I was thrilled when Lauren Gellatly, a teaching academic from MQBS who has taught a diverse range of units — from Social Marketing, Marketing Management, and Brand Management to Human Resource Management and Social Entrepreneurship — agreed to share her experience of test-driving ChatGPT for teaching this semester. Let’s hear from Lauren! Enjoy!

I have to admit, I was concerned about ChatGPT when it first exploded in popularity early this year. I saw ChatGPT (the most widely discussed version of generative AI) as something that had serious potential for student exploitation. For those of you who aren’t familiar, generative AI is basically a computer ‘program’ that has been trained using enormous amounts of data. It analyses the data and spots patterns to ‘learn’ how to create original content. This content might be words, music, video, images… you are almost only limited by your imagination. In short; it is capable of generating a response to almost any question we, or students, feed it.

Like it or not, AI is here, and students have access to it. With this in mind, I did what any responsible educator would do- set out to see how much fun I could have with it. I asked ChatGPT to write birthday messages in the tone of celebrities who have particularly identifiable ways of speaking and found it was capable of generating quite amusing and readily identifiable renditions of everyone from polarising US politicians to rappers. These were a hit with friends.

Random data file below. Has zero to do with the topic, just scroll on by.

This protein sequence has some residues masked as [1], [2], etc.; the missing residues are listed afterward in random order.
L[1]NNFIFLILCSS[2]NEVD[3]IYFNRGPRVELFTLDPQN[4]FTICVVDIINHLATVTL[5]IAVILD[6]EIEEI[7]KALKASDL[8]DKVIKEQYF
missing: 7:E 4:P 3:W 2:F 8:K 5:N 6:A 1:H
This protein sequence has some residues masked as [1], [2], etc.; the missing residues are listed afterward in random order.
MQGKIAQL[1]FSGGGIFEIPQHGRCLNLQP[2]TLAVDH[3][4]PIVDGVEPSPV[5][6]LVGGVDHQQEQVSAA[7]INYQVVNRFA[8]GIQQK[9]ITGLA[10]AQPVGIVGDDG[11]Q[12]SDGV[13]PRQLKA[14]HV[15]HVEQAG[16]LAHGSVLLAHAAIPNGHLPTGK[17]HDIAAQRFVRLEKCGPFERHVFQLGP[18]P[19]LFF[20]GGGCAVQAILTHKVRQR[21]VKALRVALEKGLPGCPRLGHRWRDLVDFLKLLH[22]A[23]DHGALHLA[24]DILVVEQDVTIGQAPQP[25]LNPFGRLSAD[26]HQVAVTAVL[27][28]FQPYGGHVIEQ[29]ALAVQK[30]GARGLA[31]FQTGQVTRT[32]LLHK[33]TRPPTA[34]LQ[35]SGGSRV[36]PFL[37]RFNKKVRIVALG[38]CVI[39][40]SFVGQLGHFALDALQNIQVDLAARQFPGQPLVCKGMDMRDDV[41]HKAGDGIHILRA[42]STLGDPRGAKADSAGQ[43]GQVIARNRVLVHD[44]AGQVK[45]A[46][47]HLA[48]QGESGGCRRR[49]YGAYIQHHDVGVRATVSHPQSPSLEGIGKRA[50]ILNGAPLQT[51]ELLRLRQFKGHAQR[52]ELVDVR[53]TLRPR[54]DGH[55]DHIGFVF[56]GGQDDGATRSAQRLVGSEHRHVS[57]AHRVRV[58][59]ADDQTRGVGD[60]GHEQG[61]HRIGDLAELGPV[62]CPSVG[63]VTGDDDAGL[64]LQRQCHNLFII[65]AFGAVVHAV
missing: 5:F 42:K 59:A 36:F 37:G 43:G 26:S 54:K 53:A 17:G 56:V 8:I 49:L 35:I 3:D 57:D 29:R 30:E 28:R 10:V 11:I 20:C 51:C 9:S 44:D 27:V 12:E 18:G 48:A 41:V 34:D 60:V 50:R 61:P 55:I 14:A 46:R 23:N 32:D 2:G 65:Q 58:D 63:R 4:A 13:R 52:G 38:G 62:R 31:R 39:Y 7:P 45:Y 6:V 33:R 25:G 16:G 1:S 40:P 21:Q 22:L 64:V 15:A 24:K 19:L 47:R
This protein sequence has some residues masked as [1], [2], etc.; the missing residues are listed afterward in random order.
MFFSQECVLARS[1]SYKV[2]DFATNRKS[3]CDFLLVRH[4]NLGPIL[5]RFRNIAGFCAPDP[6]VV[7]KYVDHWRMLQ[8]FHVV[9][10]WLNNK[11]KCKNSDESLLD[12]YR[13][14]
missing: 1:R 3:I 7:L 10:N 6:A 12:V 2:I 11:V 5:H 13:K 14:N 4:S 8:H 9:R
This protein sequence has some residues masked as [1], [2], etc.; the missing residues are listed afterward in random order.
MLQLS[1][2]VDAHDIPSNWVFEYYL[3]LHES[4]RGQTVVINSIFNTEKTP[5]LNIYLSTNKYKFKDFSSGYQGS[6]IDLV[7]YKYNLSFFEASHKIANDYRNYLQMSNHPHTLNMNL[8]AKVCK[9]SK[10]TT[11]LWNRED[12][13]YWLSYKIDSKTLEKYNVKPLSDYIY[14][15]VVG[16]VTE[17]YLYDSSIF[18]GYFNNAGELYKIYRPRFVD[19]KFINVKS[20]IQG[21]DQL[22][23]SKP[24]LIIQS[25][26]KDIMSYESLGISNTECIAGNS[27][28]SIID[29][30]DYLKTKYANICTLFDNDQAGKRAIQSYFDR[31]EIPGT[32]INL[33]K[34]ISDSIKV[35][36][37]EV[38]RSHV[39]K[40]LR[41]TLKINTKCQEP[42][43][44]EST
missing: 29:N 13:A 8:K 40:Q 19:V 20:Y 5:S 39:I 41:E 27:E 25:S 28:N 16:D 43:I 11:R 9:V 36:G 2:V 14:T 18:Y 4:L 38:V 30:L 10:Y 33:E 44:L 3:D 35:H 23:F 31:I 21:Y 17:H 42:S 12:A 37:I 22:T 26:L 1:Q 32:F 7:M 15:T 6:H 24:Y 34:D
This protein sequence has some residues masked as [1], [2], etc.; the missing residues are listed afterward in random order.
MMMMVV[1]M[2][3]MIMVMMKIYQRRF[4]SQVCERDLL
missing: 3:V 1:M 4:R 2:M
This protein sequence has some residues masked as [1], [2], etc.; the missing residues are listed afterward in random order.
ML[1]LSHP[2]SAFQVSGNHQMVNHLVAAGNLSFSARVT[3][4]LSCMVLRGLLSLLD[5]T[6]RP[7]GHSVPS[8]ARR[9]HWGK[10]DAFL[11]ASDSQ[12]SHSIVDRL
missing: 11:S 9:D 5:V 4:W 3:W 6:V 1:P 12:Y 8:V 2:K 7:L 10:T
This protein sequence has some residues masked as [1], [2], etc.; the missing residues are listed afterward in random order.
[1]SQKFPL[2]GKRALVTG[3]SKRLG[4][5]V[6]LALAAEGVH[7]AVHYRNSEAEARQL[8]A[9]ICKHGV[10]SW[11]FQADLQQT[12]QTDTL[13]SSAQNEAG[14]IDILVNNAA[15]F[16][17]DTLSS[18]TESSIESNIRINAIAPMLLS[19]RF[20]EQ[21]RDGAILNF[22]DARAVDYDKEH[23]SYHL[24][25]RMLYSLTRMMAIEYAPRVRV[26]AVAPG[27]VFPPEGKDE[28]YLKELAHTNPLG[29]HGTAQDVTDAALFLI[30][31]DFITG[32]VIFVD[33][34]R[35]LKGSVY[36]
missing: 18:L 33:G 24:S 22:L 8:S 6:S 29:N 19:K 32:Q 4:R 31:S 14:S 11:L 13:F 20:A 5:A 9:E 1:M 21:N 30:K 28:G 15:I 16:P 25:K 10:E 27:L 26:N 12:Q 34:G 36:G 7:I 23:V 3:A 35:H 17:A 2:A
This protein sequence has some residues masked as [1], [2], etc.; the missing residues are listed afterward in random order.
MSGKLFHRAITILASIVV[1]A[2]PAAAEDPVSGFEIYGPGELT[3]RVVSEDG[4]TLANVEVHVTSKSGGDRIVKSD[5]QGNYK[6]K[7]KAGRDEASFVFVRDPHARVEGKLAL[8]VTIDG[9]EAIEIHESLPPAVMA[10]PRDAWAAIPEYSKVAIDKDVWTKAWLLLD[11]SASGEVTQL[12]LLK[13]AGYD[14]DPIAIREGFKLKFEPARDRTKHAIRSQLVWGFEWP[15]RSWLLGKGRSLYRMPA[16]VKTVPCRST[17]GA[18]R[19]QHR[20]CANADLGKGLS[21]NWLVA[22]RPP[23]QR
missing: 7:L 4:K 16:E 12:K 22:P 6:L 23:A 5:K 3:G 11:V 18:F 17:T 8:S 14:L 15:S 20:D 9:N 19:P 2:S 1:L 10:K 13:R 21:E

Having considered my concerns regarding students potentially misusing the tool and explored frivolous uses, I started to wonder how this new tool could be leveraged in the classroom and with class preparation. The first step was a deep dive into how to get the best results when using this new technology. Crafting requests has come to be known as ‘prompt engineering’. Having seen prompt engineering positions being advertised at over $300 000 p.a., I briefly considered the financial benefits of a career change before my love of teaching won out and I continued my self-education, attempting to unlock what makes a ‘good’ prompt. This could be a whole post of its own even by someone with a relatively novice-level of understanding.